Occasioned by the incident, the Maritime and Coastguard Agency (MCA), in the UK, had already released Marine Guidance Note (MGN) 299, "Interference with Safe Navigation Through Inappropriate Use of Mobile Phones”.

The NTSB singled out the use of the mobile phone by the officer stating it had distracted him from his lookout and navigation duties.

Furthermore, the aforsaid MGN was released partially as a result of the Marine Accident Investigation Branch (MAIB), report on the grounding of the tanker "Attilio Levoli”. This vessel grounded off Southampton, one of the factors reported was the Master’s use of the ship’s mobile phone distracting him from his bridge team and the vessels safe navigation.

Therefore the MAIB recommended that the routine of restricting mobile phone use in pilotage and restricted waters was introduced. The Maritime and Coastguard Agency (MCA) responded to the MAIB report by recommending the use of RED ZONES aboard vessels.

What is a Red Zone?

People calling the ship by phone have no way of knowing what the current navigational situation is like. This means that they can call when the officer of the watch or bridge team are under pressure.

The idea of a red zone is to highlight an area on the voyage plan where mobile phones should not be used to make outgoing calls, and importantly where incoming calls are diverted to a phone message.

Typically this would be in place in pilotage areas, and other busy navigational areas.

The idea is simple the officers on the bridge are not distracted by a phone message which assists in them remaining focussed on the safe navigation of the vessel at all times.

Actions Taken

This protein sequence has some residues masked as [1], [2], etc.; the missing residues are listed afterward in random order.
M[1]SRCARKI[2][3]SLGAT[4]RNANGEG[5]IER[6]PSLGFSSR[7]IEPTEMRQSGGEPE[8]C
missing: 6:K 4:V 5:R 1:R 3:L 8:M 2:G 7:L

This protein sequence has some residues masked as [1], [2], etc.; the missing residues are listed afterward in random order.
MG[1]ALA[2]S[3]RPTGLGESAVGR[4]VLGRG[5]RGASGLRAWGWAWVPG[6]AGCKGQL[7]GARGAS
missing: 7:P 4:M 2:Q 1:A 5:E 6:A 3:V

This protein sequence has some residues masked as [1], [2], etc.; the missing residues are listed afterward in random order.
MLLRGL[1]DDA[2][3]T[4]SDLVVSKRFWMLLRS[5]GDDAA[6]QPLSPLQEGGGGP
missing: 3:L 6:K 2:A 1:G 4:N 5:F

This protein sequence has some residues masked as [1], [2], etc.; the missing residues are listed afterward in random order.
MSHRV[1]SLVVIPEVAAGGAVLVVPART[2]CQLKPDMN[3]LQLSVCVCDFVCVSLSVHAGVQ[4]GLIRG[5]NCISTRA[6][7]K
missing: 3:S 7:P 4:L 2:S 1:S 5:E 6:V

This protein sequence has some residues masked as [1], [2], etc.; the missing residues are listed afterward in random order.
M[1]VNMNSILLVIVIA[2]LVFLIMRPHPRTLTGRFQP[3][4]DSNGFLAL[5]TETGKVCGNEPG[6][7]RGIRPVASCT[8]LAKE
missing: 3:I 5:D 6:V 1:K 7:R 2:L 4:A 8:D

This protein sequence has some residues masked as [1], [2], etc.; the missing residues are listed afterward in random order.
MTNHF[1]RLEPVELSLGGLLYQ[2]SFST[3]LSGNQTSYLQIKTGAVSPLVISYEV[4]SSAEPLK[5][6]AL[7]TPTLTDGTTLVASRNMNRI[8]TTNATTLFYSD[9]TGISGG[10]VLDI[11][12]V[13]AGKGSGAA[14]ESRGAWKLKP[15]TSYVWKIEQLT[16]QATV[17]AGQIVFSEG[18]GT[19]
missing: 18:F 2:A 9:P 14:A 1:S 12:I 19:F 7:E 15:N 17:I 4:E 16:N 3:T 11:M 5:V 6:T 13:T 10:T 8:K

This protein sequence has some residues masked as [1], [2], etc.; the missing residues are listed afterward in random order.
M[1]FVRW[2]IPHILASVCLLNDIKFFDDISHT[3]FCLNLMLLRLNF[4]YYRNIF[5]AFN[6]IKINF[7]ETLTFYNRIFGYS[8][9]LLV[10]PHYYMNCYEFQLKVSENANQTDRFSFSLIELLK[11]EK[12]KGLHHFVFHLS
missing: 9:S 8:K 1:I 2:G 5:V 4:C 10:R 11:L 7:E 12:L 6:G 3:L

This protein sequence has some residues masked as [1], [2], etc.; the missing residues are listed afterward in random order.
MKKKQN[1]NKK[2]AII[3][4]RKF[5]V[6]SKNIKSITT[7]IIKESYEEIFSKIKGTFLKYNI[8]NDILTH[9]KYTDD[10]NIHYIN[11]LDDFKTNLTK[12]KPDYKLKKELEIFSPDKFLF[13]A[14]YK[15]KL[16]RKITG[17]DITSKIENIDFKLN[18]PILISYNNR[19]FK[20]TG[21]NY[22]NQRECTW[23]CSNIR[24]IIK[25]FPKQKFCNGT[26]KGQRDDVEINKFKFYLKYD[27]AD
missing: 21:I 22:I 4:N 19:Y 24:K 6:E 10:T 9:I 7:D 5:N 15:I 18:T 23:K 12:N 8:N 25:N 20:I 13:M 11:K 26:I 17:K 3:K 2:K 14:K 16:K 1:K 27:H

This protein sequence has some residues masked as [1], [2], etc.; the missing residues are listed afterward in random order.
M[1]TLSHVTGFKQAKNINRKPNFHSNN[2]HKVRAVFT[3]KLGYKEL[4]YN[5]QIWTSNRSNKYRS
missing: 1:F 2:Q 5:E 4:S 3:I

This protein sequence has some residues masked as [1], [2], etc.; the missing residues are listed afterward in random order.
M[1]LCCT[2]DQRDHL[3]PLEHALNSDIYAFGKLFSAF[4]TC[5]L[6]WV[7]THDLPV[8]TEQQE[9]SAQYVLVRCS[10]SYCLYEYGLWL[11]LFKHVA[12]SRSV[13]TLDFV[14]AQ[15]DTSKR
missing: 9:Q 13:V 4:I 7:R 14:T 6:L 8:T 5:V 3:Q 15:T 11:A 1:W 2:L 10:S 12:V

The North of England P&I Club encourage the development of procedures in the company’s Shipboard Management System (SMS), for the restriction of mobile phone usage. Master’s should also remind watch keepers of company policy on mobile phone usage in their standing orders.

Perhaps the simplest way of ensuring red zones are used is by incorporating them into voyage planning requirements.

Areas that should be considered as a Red Zone should include:

  • Areas of High Traffic Density.
  • Times of restricted visibility.
  • In areas with a high density of navigational hazards such as offshore installations and structures.
  • The approach to harbours, anchorage and under pilotage.
  • These areas can then be incorporated into the vessels voyage plan, highlighting areas where the officer should not be distracted by mobile phone calls.

The voyage plan should clearly identify the likely locations of the red zone for the officers on board.

Watch keepers are reminded not to let the use of any equipment on the bridge detract them from keeping a safe watch at any time.

Further details may be found by reading the UK MCA Marine Guidance Note report:

Source: North of England P&I Club